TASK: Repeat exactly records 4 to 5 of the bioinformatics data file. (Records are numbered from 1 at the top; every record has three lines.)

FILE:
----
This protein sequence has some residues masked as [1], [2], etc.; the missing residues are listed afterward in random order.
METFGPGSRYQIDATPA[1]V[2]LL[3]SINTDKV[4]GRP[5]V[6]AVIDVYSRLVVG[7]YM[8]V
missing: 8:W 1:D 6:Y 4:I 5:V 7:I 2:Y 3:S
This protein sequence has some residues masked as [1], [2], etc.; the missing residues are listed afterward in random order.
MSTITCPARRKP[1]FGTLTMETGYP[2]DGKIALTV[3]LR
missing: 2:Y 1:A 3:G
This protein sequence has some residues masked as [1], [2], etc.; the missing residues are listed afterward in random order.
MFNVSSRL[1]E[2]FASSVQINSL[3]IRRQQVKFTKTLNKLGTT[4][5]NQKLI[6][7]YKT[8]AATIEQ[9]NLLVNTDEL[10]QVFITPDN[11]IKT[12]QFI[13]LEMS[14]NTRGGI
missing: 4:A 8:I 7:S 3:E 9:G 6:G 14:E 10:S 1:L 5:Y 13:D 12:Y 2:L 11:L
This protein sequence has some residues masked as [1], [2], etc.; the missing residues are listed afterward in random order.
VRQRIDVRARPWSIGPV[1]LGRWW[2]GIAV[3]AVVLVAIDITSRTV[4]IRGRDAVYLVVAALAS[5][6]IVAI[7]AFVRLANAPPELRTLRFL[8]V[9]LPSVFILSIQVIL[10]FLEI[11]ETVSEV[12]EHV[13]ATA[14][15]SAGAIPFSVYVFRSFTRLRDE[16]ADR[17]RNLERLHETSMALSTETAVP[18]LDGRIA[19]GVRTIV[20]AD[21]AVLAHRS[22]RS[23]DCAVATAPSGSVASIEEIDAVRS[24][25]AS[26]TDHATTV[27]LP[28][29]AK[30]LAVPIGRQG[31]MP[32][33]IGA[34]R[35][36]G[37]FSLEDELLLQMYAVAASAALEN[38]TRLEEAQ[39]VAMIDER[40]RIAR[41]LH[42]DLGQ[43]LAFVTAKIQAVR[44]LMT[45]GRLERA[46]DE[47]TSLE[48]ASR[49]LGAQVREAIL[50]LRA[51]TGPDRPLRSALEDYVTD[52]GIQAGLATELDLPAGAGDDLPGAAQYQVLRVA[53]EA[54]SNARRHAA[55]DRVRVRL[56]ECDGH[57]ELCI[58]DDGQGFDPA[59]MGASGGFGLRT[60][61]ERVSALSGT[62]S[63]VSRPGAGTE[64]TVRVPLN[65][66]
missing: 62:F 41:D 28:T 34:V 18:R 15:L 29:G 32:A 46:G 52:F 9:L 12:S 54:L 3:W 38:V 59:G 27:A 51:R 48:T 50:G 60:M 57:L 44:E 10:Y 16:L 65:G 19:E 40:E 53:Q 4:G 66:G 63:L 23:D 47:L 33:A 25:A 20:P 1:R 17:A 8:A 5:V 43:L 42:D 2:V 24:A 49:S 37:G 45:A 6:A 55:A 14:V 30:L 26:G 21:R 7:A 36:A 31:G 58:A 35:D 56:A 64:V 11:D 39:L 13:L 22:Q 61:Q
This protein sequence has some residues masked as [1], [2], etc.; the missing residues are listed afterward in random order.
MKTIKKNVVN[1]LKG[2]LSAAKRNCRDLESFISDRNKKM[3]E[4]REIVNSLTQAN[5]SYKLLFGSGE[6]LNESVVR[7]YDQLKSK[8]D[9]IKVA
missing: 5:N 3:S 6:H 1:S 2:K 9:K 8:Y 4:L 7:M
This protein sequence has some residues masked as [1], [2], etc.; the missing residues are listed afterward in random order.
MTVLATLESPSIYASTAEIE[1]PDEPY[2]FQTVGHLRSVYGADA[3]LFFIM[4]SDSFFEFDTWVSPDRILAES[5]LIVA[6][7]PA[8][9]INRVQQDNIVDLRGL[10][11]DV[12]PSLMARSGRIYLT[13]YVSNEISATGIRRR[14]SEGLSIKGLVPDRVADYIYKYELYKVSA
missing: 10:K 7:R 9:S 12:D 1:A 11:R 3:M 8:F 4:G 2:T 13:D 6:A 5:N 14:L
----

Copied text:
This protein sequence has some residues masked as [1], [2], etc.; the missing residues are listed afterward in random order.
VRQRIDVRARPWSIGPV[1]LGRWW[2]GIAV[3]AVVLVAIDITSRTV[4]IRGRDAVYLVVAALAS[5][6]IVAI[7]AFVRLANAPPELRTLRFL[8]V[9]LPSVFILSIQVIL[10]FLEI[11]ETVSEV[12]EHV[13]ATA[14][15]SAGAIPFSVYVFRSFTRLRDE[16]ADR[17]RNLERLHETSMALSTETAVP[18]LDGRIA[19]GVRTIV[20]AD[21]AVLAHRS[22]RS[23]DCAVATAPSGSVASIEEIDAVRS[24][25]AS[26]TDHATTV[27]LP[28][29]AK[30]LAVPIGRQG[31]MP[32][33]IGA[34]R[35][36]G[37]FSLEDELLLQMYAVAASAALEN[38]TRLEEAQ[39]VAMIDER[40]RIAR[41]LH[42]DLGQ[43]LAFVTAKIQAVR[44]LMT[45]GRLERA[46]DE[47]TSLE[48]ASR[49]LGAQVREAIL[50]LRA[51]TGPDRPLRSALEDYVTD[52]GIQAGLATELDLPAGAGDDLPGAAQYQVLRVA[53]EA[54]SNARRHAA[55]DRVRVRL[56]ECDGH[57]ELCI[58]DDGQGFDPA[59]MGASGGFGLRT[60][61]ERVSALSGT[62]S[63]VSRPGAGTE[64]TVRVPLN[65][66]
missing: 62:F 41:D 28:T 34:V 18:R 15:L 29:G 32:A 46:G 52:F 9:L 12:S 54:L 3:W 38:V 59:G 27:A 51:R 48:T 50:G 60:M 57:L 44:E 10:Y 16:L 65:G 19:E 40:E 53:Q 4:G 66:G 63:L 23:D 47:L 33:A 25:A 20:P 1:R 17:A 8:A 5:V 43:L 42:D 2:V 24:A 49:S 37:G 45:A 6:A 55:A 14:V 30:L 26:G 21:R 7:A 36:A 31:G 58:A 35:D 56:A 64:V 11:D 39:L 13:L 22:Q 61:Q
This protein sequence has some residues masked as [1], [2], etc.; the missing residues are listed afterward in random order.
MKTIKKNVVN[1]LKG[2]LSAAKRNCRDLESFISDRNKKM[3]E[4]REIVNSLTQAN[5]SYKLLFGSGE[6]LNESVVR[7]YDQLKSK[8]D[9]IKVA
missing: 5:N 3:S 6:H 1:S 2:K 9:K 8:Y 4:L 7:M